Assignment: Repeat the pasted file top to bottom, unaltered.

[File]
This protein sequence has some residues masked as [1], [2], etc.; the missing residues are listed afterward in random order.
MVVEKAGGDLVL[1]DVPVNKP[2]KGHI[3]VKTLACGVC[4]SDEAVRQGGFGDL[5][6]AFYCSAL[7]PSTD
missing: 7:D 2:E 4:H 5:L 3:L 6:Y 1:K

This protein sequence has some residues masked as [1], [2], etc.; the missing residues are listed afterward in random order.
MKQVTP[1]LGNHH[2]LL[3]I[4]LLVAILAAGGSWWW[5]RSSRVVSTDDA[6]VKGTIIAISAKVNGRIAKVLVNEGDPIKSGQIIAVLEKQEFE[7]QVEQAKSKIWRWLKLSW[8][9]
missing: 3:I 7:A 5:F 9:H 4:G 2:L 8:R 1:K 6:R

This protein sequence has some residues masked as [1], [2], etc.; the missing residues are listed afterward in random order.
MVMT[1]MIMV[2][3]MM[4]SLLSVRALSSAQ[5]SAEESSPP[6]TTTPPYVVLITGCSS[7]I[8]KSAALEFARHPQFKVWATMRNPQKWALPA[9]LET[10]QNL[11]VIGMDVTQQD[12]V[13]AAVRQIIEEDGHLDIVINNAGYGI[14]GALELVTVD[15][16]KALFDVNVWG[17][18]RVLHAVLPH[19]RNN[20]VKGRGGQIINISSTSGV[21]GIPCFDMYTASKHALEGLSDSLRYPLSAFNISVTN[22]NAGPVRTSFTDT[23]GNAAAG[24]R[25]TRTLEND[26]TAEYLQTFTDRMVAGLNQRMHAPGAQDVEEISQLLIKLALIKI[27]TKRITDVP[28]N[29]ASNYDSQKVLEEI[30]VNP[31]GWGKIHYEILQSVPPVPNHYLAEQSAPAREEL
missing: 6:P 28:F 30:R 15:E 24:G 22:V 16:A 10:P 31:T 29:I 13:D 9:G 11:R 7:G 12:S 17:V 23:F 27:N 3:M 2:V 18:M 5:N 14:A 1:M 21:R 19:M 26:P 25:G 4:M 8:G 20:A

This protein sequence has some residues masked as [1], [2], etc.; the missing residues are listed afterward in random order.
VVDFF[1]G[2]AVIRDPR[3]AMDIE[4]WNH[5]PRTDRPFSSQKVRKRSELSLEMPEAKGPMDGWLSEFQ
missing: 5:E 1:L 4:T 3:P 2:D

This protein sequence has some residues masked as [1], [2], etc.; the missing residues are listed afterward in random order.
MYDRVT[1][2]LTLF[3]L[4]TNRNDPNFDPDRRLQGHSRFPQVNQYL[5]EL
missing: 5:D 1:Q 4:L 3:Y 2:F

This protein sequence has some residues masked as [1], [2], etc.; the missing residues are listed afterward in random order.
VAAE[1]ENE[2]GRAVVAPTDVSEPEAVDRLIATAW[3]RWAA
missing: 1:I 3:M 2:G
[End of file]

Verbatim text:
This protein sequence has some residues masked as [1], [2], etc.; the missing residues are listed afterward in random order.
MVVEKAGGDLVL[1]DVPVNKP[2]KGHI[3]VKTLACGVC[4]SDEAVRQGGFGDL[5][6]AFYCSAL[7]PSTD
missing: 7:D 2:E 4:H 5:L 3:L 6:Y 1:K

This protein sequence has some residues masked as [1], [2], etc.; the missing residues are listed afterward in random order.
MKQVTP[1]LGNHH[2]LL[3]I[4]LLVAILAAGGSWWW[5]RSSRVVSTDDA[6]VKGTIIAISAKVNGRIAKVLVNEGDPIKSGQIIAVLEKQEFE[7]QVEQAKSKIWRWLKLSW[8][9]
missing: 3:I 7:A 5:F 9:H 4:G 2:L 8:R 1:K 6:R

This protein sequence has some residues masked as [1], [2], etc.; the missing residues are listed afterward in random order.
MVMT[1]MIMV[2][3]MM[4]SLLSVRALSSAQ[5]SAEESSPP[6]TTTPPYVVLITGCSS[7]I[8]KSAALEFARHPQFKVWATMRNPQKWALPA[9]LET[10]QNL[11]VIGMDVTQQD[12]V[13]AAVRQIIEEDGHLDIVINNAGYGI[14]GALELVTVD[15][16]KALFDVNVWG[17][18]RVLHAVLPH[19]RNN[20]VKGRGGQIINISSTSGV[21]GIPCFDMYTASKHALEGLSDSLRYPLSAFNISVTN[22]NAGPVRTSFTDT[23]GNAAAG[24]R[25]TRTLEND[26]TAEYLQTFTDRMVAGLNQRMHAPGAQDVEEISQLLIKLALIKI[27]TKRITDVP[28]N[29]ASNYDSQKVLEEI[30]VNP[31]GWGKIHYEILQSVPPVPNHYLAEQSAPAREEL
missing: 6:P 28:F 30:R 15:E 24:G 22:V 16:A 10:P 31:T 29:I 13:D 9:G 11:R 7:G 12:S 17:V 23:F 27:N 3:M 2:V 18:M 5:N 14:A 1:M 21:R 19:M 26:P 25:G 4:M 8:G 20:A

This protein sequence has some residues masked as [1], [2], etc.; the missing residues are listed afterward in random order.
VVDFF[1]G[2]AVIRDPR[3]AMDIE[4]WNH[5]PRTDRPFSSQKVRKRSELSLEMPEAKGPMDGWLSEFQ
missing: 5:E 1:L 4:T 3:P 2:D

This protein sequence has some residues masked as [1], [2], etc.; the missing residues are listed afterward in random order.
MYDRVT[1][2]LTLF[3]L[4]TNRNDPNFDPDRRLQGHSRFPQVNQYL[5]EL
missing: 5:D 1:Q 4:L 3:Y 2:F

This protein sequence has some residues masked as [1], [2], etc.; the missing residues are listed afterward in random order.
VAAE[1]ENE[2]GRAVVAPTDVSEPEAVDRLIATAW[3]RWAA
missing: 1:I 3:M 2:G